Born in 1966 in Nancy, France. Gaertner moved to Pennsylvania, US at the age of 3-6 (learned arnaud gaertnerto drink milk at school and sing the national anthem, never stopped!). He then spent 5 years in Rio de Janeiro, Brazil from age 10 to 16. Gaertner then travelled all over South America. He moved to Belgium for two years at the age of 16 and spent the next 12 years in in France. He took thousands of photos while traveling in North America, Asia Pacific, Europe, and the Middle East. He has resided in the Bay Area since 2012 with his wife Marine and their four sons. Gaertner is an explorer of California and its wonders.Series “In the middle of nowhere”, 2014In the middle of the Back Rock Desert, Nevada. In that Middle of Nowhere, 70 000 people camp in total autonomy for one week on a 30 million old dried lake, and on the main square, dozens, hundreds of art pieces, static or moving, are there, subject to the weather conditions: extreme heat, wind, dust storm. Most of the wooden art pieces are burned by the end of the week. As we speak all these moments are gone, people have left, art pieces returned into ashes, and I am glad these ephemeral moments are still alive through my photographs. This series is about the Ephemeral nature and Mystical dimension of the American desert.Artist statementBy 16 years of age, I had already visited more than 30 countries and had lived abroad, away from my home country France, for close to10 years in the United States, Brazil and Belgium. This decade opened my eyes to the diversity of the world, seen through its landscapes, people, cultures, sounds and tastes. I love people. I love getting to know others better. I love trying to understand who people are and what it is that makes them who they are. I made my first pictures when my Dad let me borrow his old camera while we were discovering the world, then he bought me a Kodak with Cube Flashes-this was my first camera and I have never stopped taking pictures since then. As an adult, I continue exploring all the continents. Photography keeps me connected to the magic of the planet. During my travels I have taken thousands of photos :f rom nature to cities, from diverse subjects to artists in their studios. This project, “In The Middle of Nowhere”, was born in the Black Rock Desert, Nevada, in September 2014. My son Baptiste had come to me and said “Dad, a friend of mine just came back from a crazy art festival in the desert called Burning Man”. Curious, we researched it and discovered something strange and amazing. For my first time at Burning Man I stayed only 3 days, but I took over 3000 pictures! My camera lens ended up ull of dust, but that probably added to the mystery of my images and the “sense of nowhere” I felt deeply. In the middle of nowhere, under 100 degrees Fahrenheit, cycling on a lake that dried 30 million years ago, 70 000 people live in total autonomy for one week where no money is exchanged, and hundreds of art pieces, static or moving, under the heat, in a dust storm, are admired by visitors in very creative costumes. Everything is burned by the end of the festival in a ritual of true “Ephemeral Art!” I seek to testify for the ephemeral, fleeting nature of these art pieces and unique moments made lasting by the photographic image. I try to capture the place, light, dusty wind that surround this eclectic eccentric happening. For this project I have selected about 30 im- ages out of 3000, helped by my two friends Gino Castoriano and Jules Maeght who are both gallerists. “In The Middle of Nowhere” is about people, places and art—those unique, ephemeral moments I capture through my images and that I want to share with you.
Hiroji Kubota
Japan
1939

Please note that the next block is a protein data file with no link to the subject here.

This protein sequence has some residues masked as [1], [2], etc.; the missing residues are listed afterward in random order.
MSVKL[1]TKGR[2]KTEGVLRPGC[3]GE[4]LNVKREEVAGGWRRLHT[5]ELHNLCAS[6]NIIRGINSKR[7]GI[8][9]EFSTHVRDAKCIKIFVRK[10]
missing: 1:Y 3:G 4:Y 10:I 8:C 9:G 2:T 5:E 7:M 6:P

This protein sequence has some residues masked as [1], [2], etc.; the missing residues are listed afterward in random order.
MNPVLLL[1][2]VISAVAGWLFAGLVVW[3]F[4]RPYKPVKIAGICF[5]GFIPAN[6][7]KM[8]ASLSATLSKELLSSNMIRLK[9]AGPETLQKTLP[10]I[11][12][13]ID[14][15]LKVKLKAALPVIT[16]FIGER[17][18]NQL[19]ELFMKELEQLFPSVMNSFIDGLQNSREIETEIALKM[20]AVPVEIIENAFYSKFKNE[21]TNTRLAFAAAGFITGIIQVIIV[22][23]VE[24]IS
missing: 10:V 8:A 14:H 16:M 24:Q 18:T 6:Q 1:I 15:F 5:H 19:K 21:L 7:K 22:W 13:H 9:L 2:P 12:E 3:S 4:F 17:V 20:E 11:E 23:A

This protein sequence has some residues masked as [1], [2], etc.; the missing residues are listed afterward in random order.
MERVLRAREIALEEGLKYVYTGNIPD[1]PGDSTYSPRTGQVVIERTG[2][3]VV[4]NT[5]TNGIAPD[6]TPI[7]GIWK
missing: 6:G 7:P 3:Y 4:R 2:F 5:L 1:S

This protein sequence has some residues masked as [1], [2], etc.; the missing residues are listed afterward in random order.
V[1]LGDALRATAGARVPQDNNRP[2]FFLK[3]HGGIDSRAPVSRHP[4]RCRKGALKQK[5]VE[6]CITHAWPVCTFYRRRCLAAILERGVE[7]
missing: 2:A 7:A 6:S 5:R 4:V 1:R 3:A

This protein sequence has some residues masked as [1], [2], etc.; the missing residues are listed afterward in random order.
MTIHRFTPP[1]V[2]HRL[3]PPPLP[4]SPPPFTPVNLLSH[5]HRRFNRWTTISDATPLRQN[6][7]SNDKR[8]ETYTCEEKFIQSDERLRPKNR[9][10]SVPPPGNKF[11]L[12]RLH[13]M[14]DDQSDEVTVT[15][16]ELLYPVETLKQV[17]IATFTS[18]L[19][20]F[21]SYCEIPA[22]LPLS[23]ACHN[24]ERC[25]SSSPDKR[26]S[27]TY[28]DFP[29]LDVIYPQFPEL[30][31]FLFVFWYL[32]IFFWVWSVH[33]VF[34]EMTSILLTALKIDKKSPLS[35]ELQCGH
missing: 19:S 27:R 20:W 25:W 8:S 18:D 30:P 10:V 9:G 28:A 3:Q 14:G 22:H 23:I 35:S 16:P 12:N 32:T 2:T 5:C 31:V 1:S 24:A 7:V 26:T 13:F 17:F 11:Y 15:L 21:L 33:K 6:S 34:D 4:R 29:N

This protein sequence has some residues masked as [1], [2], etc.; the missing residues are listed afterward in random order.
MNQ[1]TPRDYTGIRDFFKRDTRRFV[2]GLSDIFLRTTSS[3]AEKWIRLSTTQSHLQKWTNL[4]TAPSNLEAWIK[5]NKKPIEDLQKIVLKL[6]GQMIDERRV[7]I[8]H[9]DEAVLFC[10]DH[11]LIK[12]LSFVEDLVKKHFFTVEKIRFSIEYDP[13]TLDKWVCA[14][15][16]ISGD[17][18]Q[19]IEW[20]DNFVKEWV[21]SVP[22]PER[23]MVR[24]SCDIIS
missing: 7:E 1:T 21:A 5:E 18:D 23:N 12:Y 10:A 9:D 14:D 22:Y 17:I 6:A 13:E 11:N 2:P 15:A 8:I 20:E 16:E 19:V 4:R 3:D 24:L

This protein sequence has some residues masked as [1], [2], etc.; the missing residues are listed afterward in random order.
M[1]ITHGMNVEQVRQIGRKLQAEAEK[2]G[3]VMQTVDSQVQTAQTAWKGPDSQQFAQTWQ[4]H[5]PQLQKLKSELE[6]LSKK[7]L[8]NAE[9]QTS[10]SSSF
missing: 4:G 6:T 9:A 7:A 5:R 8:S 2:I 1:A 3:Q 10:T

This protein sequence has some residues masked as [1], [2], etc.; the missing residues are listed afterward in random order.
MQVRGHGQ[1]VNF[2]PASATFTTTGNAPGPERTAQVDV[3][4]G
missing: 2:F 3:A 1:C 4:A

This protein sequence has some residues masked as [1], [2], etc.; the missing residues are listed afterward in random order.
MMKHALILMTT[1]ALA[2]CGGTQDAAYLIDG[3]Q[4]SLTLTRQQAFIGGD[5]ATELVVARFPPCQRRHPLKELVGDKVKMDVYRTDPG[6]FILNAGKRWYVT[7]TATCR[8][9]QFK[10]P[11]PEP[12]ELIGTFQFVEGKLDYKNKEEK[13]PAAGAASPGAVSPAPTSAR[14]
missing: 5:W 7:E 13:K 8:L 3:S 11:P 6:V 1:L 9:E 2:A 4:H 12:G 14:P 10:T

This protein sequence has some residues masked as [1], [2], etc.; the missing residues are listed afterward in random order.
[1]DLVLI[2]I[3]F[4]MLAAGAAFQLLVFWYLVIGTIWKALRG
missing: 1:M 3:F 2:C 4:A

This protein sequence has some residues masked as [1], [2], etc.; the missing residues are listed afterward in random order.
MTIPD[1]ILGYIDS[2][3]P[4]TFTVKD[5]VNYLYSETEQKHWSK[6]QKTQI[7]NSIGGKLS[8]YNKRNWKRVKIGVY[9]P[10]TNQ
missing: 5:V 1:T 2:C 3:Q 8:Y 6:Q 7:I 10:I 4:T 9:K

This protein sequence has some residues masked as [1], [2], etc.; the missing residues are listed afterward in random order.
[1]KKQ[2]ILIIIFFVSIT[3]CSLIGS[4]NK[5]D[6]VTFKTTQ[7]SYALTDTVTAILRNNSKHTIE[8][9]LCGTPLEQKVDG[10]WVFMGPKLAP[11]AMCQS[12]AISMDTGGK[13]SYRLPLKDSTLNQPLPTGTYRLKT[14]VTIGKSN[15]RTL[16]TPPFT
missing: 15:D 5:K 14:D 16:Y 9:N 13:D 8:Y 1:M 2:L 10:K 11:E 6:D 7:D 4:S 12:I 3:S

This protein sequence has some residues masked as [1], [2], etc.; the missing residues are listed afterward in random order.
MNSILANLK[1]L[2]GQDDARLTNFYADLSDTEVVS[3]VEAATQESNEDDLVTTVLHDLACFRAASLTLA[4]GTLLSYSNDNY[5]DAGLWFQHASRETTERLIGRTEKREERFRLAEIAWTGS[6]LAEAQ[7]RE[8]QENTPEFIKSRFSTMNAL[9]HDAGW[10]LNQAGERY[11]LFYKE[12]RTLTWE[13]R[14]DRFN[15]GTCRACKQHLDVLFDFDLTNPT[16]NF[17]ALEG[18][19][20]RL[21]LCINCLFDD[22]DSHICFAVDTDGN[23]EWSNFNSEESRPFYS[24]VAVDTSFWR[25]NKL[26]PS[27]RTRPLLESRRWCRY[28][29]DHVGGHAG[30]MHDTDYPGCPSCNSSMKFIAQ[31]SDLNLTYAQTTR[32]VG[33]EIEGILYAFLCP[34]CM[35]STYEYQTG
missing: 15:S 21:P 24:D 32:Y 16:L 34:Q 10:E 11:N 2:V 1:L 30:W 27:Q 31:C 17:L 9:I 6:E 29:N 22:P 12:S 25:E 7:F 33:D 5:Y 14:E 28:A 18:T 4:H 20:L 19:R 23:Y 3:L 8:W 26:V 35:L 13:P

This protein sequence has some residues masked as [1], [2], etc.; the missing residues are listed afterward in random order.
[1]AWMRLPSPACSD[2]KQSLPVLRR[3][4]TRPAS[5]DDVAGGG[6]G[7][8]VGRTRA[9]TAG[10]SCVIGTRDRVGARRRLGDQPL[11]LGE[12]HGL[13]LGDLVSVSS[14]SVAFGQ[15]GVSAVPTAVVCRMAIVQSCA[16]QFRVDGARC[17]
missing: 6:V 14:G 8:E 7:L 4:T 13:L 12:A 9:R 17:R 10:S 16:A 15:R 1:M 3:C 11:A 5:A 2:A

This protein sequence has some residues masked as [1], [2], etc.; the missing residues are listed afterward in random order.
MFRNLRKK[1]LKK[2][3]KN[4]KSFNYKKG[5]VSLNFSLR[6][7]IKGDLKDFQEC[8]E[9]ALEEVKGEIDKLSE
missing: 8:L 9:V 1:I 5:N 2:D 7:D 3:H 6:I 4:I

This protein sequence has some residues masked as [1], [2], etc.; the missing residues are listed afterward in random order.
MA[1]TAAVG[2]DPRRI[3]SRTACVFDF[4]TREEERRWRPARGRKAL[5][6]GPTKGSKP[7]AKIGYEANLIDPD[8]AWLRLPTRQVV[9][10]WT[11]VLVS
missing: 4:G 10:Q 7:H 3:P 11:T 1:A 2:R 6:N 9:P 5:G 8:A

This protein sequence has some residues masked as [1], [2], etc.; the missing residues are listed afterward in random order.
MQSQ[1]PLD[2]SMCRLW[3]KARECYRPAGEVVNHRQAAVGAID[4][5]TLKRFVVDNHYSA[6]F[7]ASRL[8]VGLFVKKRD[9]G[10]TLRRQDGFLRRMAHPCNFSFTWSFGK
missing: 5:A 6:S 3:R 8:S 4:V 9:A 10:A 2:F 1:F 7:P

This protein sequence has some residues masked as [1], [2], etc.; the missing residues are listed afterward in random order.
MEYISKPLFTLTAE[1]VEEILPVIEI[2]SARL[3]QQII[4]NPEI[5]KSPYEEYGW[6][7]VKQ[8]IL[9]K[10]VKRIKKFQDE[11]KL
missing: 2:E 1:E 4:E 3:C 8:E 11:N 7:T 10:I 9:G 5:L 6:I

Hiroji Kubota (born 2 August 1939) is a Japanese photographer, a member of Magnum Photos who has specialized in photographing the far east. Born in Kanda (Tokyo), Kubota studied politics at Waseda University, graduating in 1962. In 1961 he met the Magnum photographers René Burri, Elliott Erwitt, and Burt Glinn. He then studied journalism and international politics at the University of Chicago, and became an assistant to Erwitt and Cornell Capa, in 1965, a freelance photographer. Kubota photographed the 1968 US presidential election and then Ryūkyū islands before their return to Japan in 1972. He then photographed Saigon in 1975, North Korea in 1978, and China in 1979–85, and the USA in 1988–92, resulting in books and exhibitions. Kubota won the Mainichi Art Prize in 1980,[2] and the Annual Award of the Photographic Society of Japan in 1981. Three of his publications won him the first Kodansha Publishing Culture Award in 1970: "Black People", and essays on Calcutta and the Ryūkyū islands.Source: Wikipedia Hiroji Kubota sounds a little over-the-top when he insists his "life is meaningless" without photography. But a glance at his latest and 19th book will convince you he is absolutely right, given how his life has been intertwined with some of Magnum's legendary photographers, like René Burri, Burt Glinn and my father, Elliott Erwitt. He started out working with some of them as a fixer and translator, even though he refused payment at first. "I was brought up comfortably and didn't need it," he said. He did, however, accept a beat-up Leica M3 from Burri. His life changed when he got the first edition of Henri Cartier-Bresson's The Decisive Moment a month later. "When I opened it, I said, 'My gosh, what is this?" he recalled. "That motivated me. That's when I became serious." His fate was sealed when Burri showed him a Swiss magazine that featured his Gaucho pictures. "It shocked me like crazy," he said. "I knew then I wanted to be a photographer." The results of those personally decisive moments are evident in Aperture's Hiroji Kubota Photographer a retrospective covering 50 years of his work. I met Hiroji almost that long ago, because my father, Elliott Erwitt, sponsored him when he first came to America, even picking him up at the TWA terminal at Kennedy Airport. They had met when Hiroji worked as a fixer on one of my father's early trips to Japan, in 1962, to illustrate Robert Donovan's book PT 109, about John F. Kennedy's World War II exploits. Hiroji was my father's translator when he photographed the captain and crew of the destroyer that famously cut Kennedy's boat in two. That kind of work led to his meeting other influential photographers who would encourage him, eventually bringing him to New York, where he became a familiar figure at the Magnum offices. Back then, the agency was a small, international and slightly dysfunctional family that was accessible if you met the right people, which he did. Cornell Capa, a Magnum photographer, "adopted me literally, not legally," he said. "He had no children, so he needed a son, a fairly well-behaved son who could cook for him." Capa, who entertained "big shots" at his Fifth Avenue apartment, helped Hiroji make a few extra dollars by having him cook. Burt Glinn also hired Hiroji as an assistant to help him get by. Hiroji showed similar ingenuity when he spent the better part of a year photographing in Chicago, where he ran an ad hoc Japanese catering business every other weekend to help pay the bills. By 1967, he was a successful photographer firmly ensconced at Magnum, and it was time to return to Japan. He has proved to be a remarkably tenacious photographer who immerses himself in a story and returns to it until he is satisfied. He has managed to get to places others can't - like his unlimited access on many trips to China, when travel within the country was still limited. He would talk government officials into allowing him the time and access he needed to achieve his purpose. Same with North Korea; he has made countless visits - at its invitation - at a time when it was essentially a closed country. -- By Misha ErwittSource: The New York Times During a visit by Magnum members to Japan in 1961, Hiroji Kubota came to know René Burri, Burt Glinn and Elliott Erwitt. After graduating in political science from Tokyo’s University of Waseda in 1962, Kubota moved to the US, settling in Chicago, where he continued photographing while supporting himself by working in a Japanese catering business. He became a freelance photographer in 1965, and his first assignment for the UK newspaper The Times was to Jackson Pollock’s grave in East Hampton. In 1968, Kubota returned to live in Japan, where his work was recognized with a Publishing Culture Award from Kodansha in 1970. The next year he became a Magnum associate. Kubota witnessed the fall of Saigon in 1975, refocusing his attention on Asia. It took him several years to get permission to photograph in China. Finally, between 1979 and 1984, Kubota embarked on a 1,000-day tour, during which he made more than 200,000 photographs. The book and exhibit, China, appeared in 1985. Kubota’s awards in Japan include the Nendo Sho (Annual Award) of the Japanese Photographic Society (1982), and the Mainichi Art Prize (1983). He has photographed most of the Asian continent for his book Out of the East, published in 1997, which led to a two-year project, in turn resulting in the book Can We Feed Ourselves? Kubota has had solo shows in Tokyo, Osaka, Beijing, New York, Washington, Rome, London, Vienna, Paris and many other cities. He has just completed Japan, a book on his homeland and the country where he continues to be based.Source: Magnum Photos